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School board again discusses need for new building

 

The school board approved two agenda items with ease, then returned to an issue that split the local population down the middle.

Plans for a new elementary school to replace three existing structures resurfaced during Monday night's meeting. The proposal for a bond issue to construct a modern K-4 building was voted down in a special election last month.

With all of the controversy surrounding the plans, the board elected to hold additional meetings to show the public that they care and want to hear opinions about why people think that it won’t work and what other ideas people might have while the issue is fresh in the public’s minds.

They want to convey to the public that this is an issue that is not going to go away.

“I don’t think the people who voted ‘no’ understand that we want to talk to them too,” Randy Miller said. “We want to get them involved and find out why they voted ‘no,’ and what we can do to make it better so that we can eventually get their support.”

That discussion is in its early stages and may again prove contentious. The remainder of the board's agenda, however, ended with unanimous decisions.

The board examined the school district’s policy on homeless students. Generally, this policy states that the district will provide tuition free education to homeless children in the area. These children will not be stigmatized or segregated due to their homeless status and will have access to the same services offered to all other students.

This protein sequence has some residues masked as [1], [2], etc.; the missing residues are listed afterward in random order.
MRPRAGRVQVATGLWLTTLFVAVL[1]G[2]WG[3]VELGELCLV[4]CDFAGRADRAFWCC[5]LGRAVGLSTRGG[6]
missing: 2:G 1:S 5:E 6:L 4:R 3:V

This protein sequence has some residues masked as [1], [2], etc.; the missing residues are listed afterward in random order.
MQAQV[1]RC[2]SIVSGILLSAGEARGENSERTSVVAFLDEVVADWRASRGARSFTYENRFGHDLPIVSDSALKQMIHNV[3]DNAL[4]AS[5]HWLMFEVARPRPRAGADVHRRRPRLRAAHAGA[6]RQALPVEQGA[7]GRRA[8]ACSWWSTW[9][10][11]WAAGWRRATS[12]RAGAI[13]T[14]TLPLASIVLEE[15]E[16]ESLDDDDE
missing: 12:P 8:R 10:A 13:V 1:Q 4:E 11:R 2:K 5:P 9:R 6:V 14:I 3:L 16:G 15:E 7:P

“It’s a federal law requirement that basically says you cannot discriminate against a homeless child,” Superintendent Jay Ehler said.

Add-ons to the policy include a section stating that homeless children should be immediately enrolled even if they are unable to produce records such as immunization, medical, residency documents, birth certificates, school records or other necessary documentations required for enrollment.

“Go ahead and enroll them and then find out their information as soon as you can, but go ahead and enroll them,” Ehler explained while going over the policy.

The document also includes a section concerning transportation for the homeless students.

“It’s the school’s obligation to figure out if they need busing, and we would have to provide it,” Ehler said.

The other add-ons simply state that a process must be in place to enroll the homeless children properly and a process must be in place for a homeless student to appeal a decision of eligibility to attend the school.

The adoption of the policy was passed with a vote of 5-0.

A new topic brought before the assembly was the Nebraska Whole Child Project, which builds upon the idea that students perform better in the classroom when they are physically fit.

The proposal, as written, would proceed only if enough interest is generated in districts across the state. Under the existing plan, a program linking health and exercise with classroom study would go forward if 50 districts vote in approval.

Funding for the program would come from grants and private sources.

The board’s votes in favor of the program only indicated that they were interested in the matter, not necessarily that they were choosing to implement a new fitness or wellness program. The type of program is unknown at this point, but Lincoln Public Schools conducted a study which indicated that programs such as these were generally successful in improving academic performance.

“There’s no harm in approving it,” Ehler explained. “We’re not obligated to participate. They just need to know there’s interest before they go out and try to secure private money.”

The program was approved with a vote of 5-0.

 

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